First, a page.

A combination of the young, minorities, and women joined with just enough blue-collar Midwestern whites to put the president over the top.
President Obama won a second term by marrying the new Democratic coalition with just enough of the old to overcome enduring economic disenchantment and a cavernous racial divide.
In many places, particularly across the Sun Belt, Obama mobilized the Democrats' new "coalition of the ascendant," winning enough support among young people, minorities and college-educated whites, especially women, to overcome very weak numbers among blue-collar whites and college-educated men. But in the upper Midwest, where there are not enough of those voters to win, Obama attracted just enough working-class whites to hold the critical battlegrounds of Wisconsin, Iowa, and above all Ohio against Mitt Romney's forceful challenge.
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Navigating those two tightropes, Obama held enough states to win a comfortable margin in the Electoral College, despite the headwind of the frustratingly slow economic recovery.
Yet while Obama's victory was emphatic from some angles, it was tenuously equivocal from others.
On the one hand, Obama's success underscored the demographic and geographic advantages that Democrats have developed over the past quarter-century in the race for the White House. With the victory, Democrats have now won the popular vote in five of the past six presidential elections -- matching the Republican record from 1968 to1988 (if not the massive margins the GOP frequently racked up during those years). Obama also held all 18 "blue wall" states that have voted Democratic in each election since 1992. By doing so he set a new milestone: that is the most states Democrats have won that often since the formation of the modern party system in 1828.
In another important success, Obama's unprecedented effort to reshape the electorate's composition, boosted by the tailwind of changing demography, also paid off: According to the exit polls, the share of votes cast by minorities increased to 28 percent (just as Obama's campaign manager, Jim Messina, had predicted for months). The president captured an overwhelming 80 percent of those voters, including not only more than nine in 10 African-Americans, but also about seven in 10 Hispanics, and about three in four Asians.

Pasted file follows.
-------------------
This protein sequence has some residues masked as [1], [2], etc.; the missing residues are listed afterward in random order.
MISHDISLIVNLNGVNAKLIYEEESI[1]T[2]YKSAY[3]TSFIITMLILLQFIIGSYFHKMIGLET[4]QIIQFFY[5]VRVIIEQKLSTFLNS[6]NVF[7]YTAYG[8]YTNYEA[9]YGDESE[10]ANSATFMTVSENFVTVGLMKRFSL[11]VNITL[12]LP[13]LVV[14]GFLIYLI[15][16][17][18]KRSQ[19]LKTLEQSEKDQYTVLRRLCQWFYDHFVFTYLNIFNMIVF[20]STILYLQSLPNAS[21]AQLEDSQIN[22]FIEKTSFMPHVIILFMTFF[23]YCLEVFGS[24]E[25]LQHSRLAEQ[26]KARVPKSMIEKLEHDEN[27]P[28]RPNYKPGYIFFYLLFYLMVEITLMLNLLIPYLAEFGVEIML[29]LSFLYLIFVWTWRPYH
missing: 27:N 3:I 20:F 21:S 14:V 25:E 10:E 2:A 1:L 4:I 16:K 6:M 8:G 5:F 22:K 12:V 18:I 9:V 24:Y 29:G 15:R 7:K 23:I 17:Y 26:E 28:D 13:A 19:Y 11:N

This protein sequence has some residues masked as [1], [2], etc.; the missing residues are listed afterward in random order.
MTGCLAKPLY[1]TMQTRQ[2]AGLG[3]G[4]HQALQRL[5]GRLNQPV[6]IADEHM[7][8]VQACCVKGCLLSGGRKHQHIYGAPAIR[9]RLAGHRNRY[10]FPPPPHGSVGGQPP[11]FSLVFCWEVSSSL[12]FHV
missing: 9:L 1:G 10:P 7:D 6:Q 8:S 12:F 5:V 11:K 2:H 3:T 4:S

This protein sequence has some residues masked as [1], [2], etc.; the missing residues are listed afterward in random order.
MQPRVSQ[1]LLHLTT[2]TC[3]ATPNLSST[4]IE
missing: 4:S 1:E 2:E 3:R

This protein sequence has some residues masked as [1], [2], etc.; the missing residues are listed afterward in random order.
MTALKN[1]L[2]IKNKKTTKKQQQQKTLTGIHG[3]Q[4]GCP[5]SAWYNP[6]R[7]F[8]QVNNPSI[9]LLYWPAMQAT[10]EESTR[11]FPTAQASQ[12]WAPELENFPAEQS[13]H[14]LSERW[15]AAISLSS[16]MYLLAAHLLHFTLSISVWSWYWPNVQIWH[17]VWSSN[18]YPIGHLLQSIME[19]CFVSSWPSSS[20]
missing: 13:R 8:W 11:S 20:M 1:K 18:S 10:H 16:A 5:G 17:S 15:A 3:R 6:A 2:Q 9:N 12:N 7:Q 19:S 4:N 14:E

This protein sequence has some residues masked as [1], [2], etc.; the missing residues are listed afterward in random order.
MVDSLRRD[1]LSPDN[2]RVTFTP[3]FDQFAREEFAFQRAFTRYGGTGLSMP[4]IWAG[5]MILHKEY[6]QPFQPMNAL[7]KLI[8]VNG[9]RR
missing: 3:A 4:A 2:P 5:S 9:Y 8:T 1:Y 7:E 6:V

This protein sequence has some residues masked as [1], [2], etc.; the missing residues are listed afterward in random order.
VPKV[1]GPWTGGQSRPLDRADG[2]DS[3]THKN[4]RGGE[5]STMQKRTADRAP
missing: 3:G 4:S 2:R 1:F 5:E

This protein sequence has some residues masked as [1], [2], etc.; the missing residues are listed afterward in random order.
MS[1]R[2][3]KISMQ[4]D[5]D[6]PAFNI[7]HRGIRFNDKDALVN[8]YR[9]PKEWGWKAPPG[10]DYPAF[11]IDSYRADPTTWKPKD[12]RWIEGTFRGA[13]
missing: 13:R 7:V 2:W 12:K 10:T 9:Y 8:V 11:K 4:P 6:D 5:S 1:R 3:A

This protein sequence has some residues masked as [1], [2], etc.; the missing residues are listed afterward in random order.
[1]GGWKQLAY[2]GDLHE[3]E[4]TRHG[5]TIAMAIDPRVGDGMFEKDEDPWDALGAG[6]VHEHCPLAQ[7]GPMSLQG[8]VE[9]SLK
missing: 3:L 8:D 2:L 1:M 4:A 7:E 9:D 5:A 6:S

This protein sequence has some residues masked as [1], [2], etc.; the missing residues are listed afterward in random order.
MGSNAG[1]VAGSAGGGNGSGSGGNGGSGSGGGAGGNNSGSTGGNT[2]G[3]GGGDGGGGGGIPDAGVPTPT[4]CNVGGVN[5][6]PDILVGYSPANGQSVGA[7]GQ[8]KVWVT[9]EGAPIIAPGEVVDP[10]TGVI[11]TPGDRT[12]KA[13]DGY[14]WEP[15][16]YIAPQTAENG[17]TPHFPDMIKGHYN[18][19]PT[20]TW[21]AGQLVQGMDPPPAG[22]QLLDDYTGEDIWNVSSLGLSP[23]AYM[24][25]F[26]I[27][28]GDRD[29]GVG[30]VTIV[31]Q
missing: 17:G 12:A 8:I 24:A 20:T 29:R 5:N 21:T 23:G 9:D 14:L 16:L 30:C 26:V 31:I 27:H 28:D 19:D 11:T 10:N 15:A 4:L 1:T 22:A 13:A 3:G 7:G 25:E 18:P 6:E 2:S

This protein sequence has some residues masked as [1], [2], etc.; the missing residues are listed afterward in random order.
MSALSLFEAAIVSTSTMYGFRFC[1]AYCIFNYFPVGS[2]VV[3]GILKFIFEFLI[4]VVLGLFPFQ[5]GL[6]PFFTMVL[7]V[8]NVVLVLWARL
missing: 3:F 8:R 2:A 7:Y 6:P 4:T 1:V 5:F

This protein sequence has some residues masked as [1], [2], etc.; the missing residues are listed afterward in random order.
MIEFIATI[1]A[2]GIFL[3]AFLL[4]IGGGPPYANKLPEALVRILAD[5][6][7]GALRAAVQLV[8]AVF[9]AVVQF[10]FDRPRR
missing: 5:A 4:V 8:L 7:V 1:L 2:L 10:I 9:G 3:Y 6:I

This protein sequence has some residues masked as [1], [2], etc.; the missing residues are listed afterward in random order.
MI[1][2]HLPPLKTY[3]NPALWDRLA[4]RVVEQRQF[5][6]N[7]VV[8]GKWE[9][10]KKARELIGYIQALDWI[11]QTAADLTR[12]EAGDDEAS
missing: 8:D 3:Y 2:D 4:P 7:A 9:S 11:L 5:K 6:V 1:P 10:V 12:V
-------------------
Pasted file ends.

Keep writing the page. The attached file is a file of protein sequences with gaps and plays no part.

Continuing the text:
In the Sun Belt, that rising minority participation allowed him to overcome a weak performance among whites to win Virginia, Nevada, and Colorado, and to hold a narrow lead late into the night in Florida. In the key Midwestern battlegrounds with much smaller minority populations, the president engineered a different formula for victory. In those states, Obama exceeded his national performance among white voters by just enough to repel Romney's challenge. Exit polls show that the unstinting effort by his campaign and its allied super PACs to paint Romney as an insensitive plutocrat detonated with explosive force in those critical states, particularly Ohio, where nearly three in five voters said his agenda would favor the rich. Obama's national numbers precisely approached his winning formula of capturing 80 percent of minorities and 40 percent of whites.
On the other hand, Obama became the first elected president since Andrew Jackson to win a second full term with a smaller share of the popular vote than he took in his first victory. And he faced a resounding repudiation among whites. Four years ago, Obama became the first candidate ever to lose white voters by double digits and win the election; in that campaign, whites preferred John McCain by 12 percentage points. In this election, Obama's deficit among whites swelled to 20 points, according to the exit polls as of 1 a.m. on Wednesday. In winning reelection, Obama captured a smaller share of the white vote than John Kerry did when he lost in 2004.
In that way, the election offered warning signs to each party.
For Democrats, it continued an ominous pattern, dating to the 1960s, that has seen the party lose support among whites in the subsequent elections each time it has held unified control of the White House and Congress.
But the message for Republicans was much more stark. By winning nearly three-fifths of whites, Romney matched the best performance among white voters ever for a Republican challenger--and yet he lost decisively in the Electoral College.
With Romney's defeat, the GOP also faces the reality that none of its presidential nominees since 1988 has exceeded 50.8 percent of the popular vote or 286 Electoral College votes. In essence, by failing to compete more effectively for the growing minority population, Republicans have lowered their ceiling in presidential politics, and left their nominees trying to thread a needle to reach a majority either in the popular or Electoral College vote.
The questions for the country may be even more difficult than those facing either party. Even as Obama won convincingly in the Electoral College, his victory underscored the enduring polarization along ideological, regional, and racial lines: For instance, while about three-fifths of Hispanics and three-fourths of African-Americans who voted said they wanted his health care law maintained or even expanded, nearly three-fifths of whites said they wanted it repealed. The campaign showed the parties to be divided as deeply in the direction they want to take America as at any time since 1980, if not 1964. Yet the election once again showed the nation to be divided extremely closely. How Washington makes progress on the biggest challenges we face while the nation is both deeply and closely divided is the largest question looming after Obama's historic victory.
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